You have my vote to fork a new topic or category page for Nx in this forum.


How will Nx interface with CPU, GPU and TPU (Tensor Processing units)? I got excited when Jose talked about how there are flags for GPU based operations.

As José mentioned in the podcast Nx can interface with CPU and GPUs. It’s all backend dependent. As an example the XLA backend handles all of the device stuff. It’ll be easier to make sense of when everything gets released. On that note, XLA is most optimized for compiling to TPUs, so it’s certainly something that could be supported in the future; however, we haven’t gotten to that point yet. TPUs are also a bit harder to test on considering they’re only available in GCP. If anybody has the time or resources and wants to help contribute on that front that’s also welcome :slight_smile:

Will Nx have support for GPU Acceleration using CUDA (proprietary) and OpenCL (open source)?

Backends are flexible, so no reason it can’t have support for both.

What other tensor compilers are supported in the initial release of Nx?

XLA is the only one right now, but anything that can be surfaced to Elixir can probably be supported.

Today, Keras (higher level syntactic sugar wrapper for TensorFlow) is used mostly as TensorFlow is hard, so how does Nx play with Keras or TensorFlow? or even the next incumbent Pytorch?

Nx can’t interface directly with TensorFlow or PyTorch, although something like that would be possible with the addition of DLPack support.

The next question would be around are are we talking about small datasets or large ones?

Jax (thanks to XLA) holds the record for training ResNet-50 on ImageNet (~14 million images) in 29 seconds. I’d say this is probably more hardware/backend dependent than specifically Nx dependent.

It’s nice to see people so excited, I hope that answered your questions! Also recommend checking out the LambdaDays talk for more :smiley:


Being able to write a data processing pipeline using GenStage/Flow/Broadway or similar and then not needing to dump the data somewhere for Python or R to process it I could see being useful.


Very helpful response Sean. It answers a lot of my questions. Thank you!

Subsequent thought:

if Nx has significant feature parity with Python’s Numpy and Jax (which is Numpy on Steroids) on its first few releases, it would be a massive game changer, for existing and new users of Elixir who today have to still use Python’s data analysis tools like Numpy etc. Basically, in the future, there is a possibility Elixir could do it all

One final question:

I got excited when Jose talked about the “graph” (which is typically used for computations on tensor data structures in deep learning frameworks). Just curious if ‘eager execution’ feature will be supported on Nx?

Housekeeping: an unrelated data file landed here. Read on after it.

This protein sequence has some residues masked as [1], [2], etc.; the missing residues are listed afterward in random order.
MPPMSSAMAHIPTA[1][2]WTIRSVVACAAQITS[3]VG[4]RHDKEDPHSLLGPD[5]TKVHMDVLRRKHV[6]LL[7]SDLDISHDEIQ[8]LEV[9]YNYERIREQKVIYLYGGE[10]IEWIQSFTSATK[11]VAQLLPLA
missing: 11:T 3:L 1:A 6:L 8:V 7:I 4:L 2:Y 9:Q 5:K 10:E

I know in PyTorch you define the graph at runtime, which allows you to go back and forth between planning and execution very easily. The ability to evaluate operations immediately, without compiling graphs explicitly, is eager execution.

The reason I mention this is because I find Eager execution allows you to prototype faster and create new types of architectures but at the cost of speed. This is akin to the difference between compiled and interpreted languages. It opens to the door to other types of use cases.

This used to be a big deal a few years ago, since TensorFlow used static graphs back then, requiring you to define the entire graph first before pushing data through. However, both Pytorch and TensorFlow frameworks now support eager execution by default, and this has since been adopted as the go-to industry standard. Just wondering if Nx will follow along.

… I know I should be more patient till Lambda days and Feb 17 could not come sooner!

I am looking to use some pre-trained models already built and test it with Nx and share my results here with the community.

1 Like

No way. Miners are built with as low level as possible abstractions to squeeze out every ounce of performance. Yeah some are written in Go etc but they’re talking to C-based low level OpenCL drivers or even sometimes inline GCN assembler on AMD. Elixir + XLA will be very fast but is likely to show 5-10% perf gone for abstraction friendliness and that’s much too much for miners, because their power/capital costs are big and their revenues just a big bigger. In that scenario 5% faster can mean double profit. Remember miners have no use for what BEAM brings along other than possibly supervisors. They’re generally just one process doing one thing mega and simple as fast as possilble. Mining is not an architecturally complex problem. It’s a code-craft complex problem. Low level programming.